What is the consequence of all this variation? The authors performed a screen seeking compounds that inhibited cell growth (as would be desired in a cancer therapeutic). Their screen included 321 compounds which they tested orthogonally across 27 strains; they generated an 8-point dose response curve for each compound × strain permutation, using Genedata Screener® to analyze and fit the data. Of concern, nearly all of the approximate 50 hits showed inconsistent effects from one strain to another, displaying lack of activity in at least one of the strains. This was not due to assay variability, such as variable pipetting or reagents, because replicates and even different compounds with similar known mechanisms of action evoked consistent results between strains. Therefore, the genetic variability within strains had meaningful consequences: by only running your screen in a single cell line, you may risk missing good hits. Worse, you might unknowingly pursue a hit that doesn’t work for many patients. To help scientists better interpret their own experiments, Broad now has created an online tool called Cell STRAINER, which researchers can use to assess how their particular strain diverges genetically from a reference strain, and see how this might alter drug response.

Lineage diagram represents relationship of different cell strains. More closely-related strains had similar responses to inhibitors. (Adapted with permission from Springer Nature [1]).
A Silver Lining: Personalized Medicine in Early Discovery?

This is not just a cautionary tale, however. The authors observed that the drug response of a particular strain tended to make sense, given the particular genetic quirks of that strain. For example, strains lacking estrogen receptor genes were, as expected, insensitive to estrogen-lowering drugs. To underline this point, the authors used available CRISPR screen data (CEREs), which systemically quantifies the dependency of given cell line strains to given genes.3 Different genetic dependencies indeed correlated with different pharmacological dependencies on given classes of drugs. Thus, the authors proposed that the genetic variability of strains could be harnessed to understand and better target drugs for different patients.

Therefore, a more positive side of cell line variability may be its potential application in biomarker-driven drug development. Granted, it remains unclear how the genetic variations seen in cell lines relates to real patient biomarkers and human genetic variation. Patient-modeling approaches (for example, using patient-derived tissues or stem cells) may still need to complement any cell line screen.2 However, often such materials are non-renewable, and the required protocols more finicky and time consuming than those for cancer cell lines. As a first pass, the genetic variability in cell lines could provide a good proxy for true patient biomarkers.

Increasing Cell Line Screening Throughput

Overall, Ben-David et al.’s work highlights the importance of conducting screens along this second dimension of different cell lines and genotypes. This will require even more high-throughput methods, and analytical software powerful enough to handle this throughput.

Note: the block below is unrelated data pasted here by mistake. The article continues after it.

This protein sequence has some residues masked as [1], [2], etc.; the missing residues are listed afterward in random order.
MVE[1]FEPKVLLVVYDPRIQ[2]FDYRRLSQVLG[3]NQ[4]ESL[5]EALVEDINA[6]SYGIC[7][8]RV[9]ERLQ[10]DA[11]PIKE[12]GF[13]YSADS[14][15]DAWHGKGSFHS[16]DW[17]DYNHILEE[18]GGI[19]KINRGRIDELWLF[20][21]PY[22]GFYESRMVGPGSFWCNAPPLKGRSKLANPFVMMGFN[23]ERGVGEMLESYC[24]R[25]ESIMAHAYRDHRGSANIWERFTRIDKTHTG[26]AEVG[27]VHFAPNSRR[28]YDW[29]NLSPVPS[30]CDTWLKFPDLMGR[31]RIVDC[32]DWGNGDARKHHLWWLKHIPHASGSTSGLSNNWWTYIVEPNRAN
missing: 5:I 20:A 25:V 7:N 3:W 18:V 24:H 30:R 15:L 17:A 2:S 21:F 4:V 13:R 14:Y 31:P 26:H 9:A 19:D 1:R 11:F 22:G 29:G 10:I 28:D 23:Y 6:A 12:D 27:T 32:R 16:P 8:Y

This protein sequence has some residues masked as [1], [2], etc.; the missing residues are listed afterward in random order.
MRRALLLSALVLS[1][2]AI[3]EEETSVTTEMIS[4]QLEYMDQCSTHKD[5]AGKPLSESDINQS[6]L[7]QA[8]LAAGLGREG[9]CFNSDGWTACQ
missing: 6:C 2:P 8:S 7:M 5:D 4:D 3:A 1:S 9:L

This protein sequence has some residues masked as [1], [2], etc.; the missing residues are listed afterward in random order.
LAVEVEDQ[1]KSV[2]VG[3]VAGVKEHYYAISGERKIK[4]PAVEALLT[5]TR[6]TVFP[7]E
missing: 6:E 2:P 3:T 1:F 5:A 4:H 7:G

Towards this end, the same group at the Broad has developed a technology called PRISM.4 This method enables pooling of several cell lines per plate well by tagging lines with short genetic barcodes for later identification by PCR. Thus, PRISM facilitates and massively increases screening throughput, allowing screening of up to 4,000 compounds across 600 cells lines, generating over 700,000 dose-response curves. Genedata has demonstrated that Genedata Screener can handle such large-scale PRISM data, automating quality control and allowing you to generate dose-response curves and other analyses (Request poster, "Large-scale testing of compounds across the diversity of human cancer types could become a routine activity".)


While this case concerns cancer research, cell lines are used to study many diseases, so these lessons may transfer to other therapeutic areas. To guard against misinterpretation of cell line data, screening across multiple, carefully characterized cell line strains will become a necessary part of drug discovery. Furthermore, screening across cell line strains could even be a boon to personalized medicine, bringing biomarker-based approaches earlier into the screening process.


1. Ben-David et al. " Genetic and transcriptional evolution alters cancer cell line drug response." Nature 560: 325–330 (2018).

2. Shi et al. "Induced pluripotent stem cell technology: a decade of progress." Nature Reviews Drug Discovery 16:115-130 (2017).

3. Meyers et al. "Computational correction of copy-number effect improves specificity of CRISPR-Cas9 essentiality screens in cancer cells." Nature Genetics 49:1779-1784 (2017).

4. Yu et al. "“High-throughput identification of genotype-specific cancer vulnerabilities in mixtures of barcoded tumor cell lines." Nature Biotechnology 34:419-423 (2016).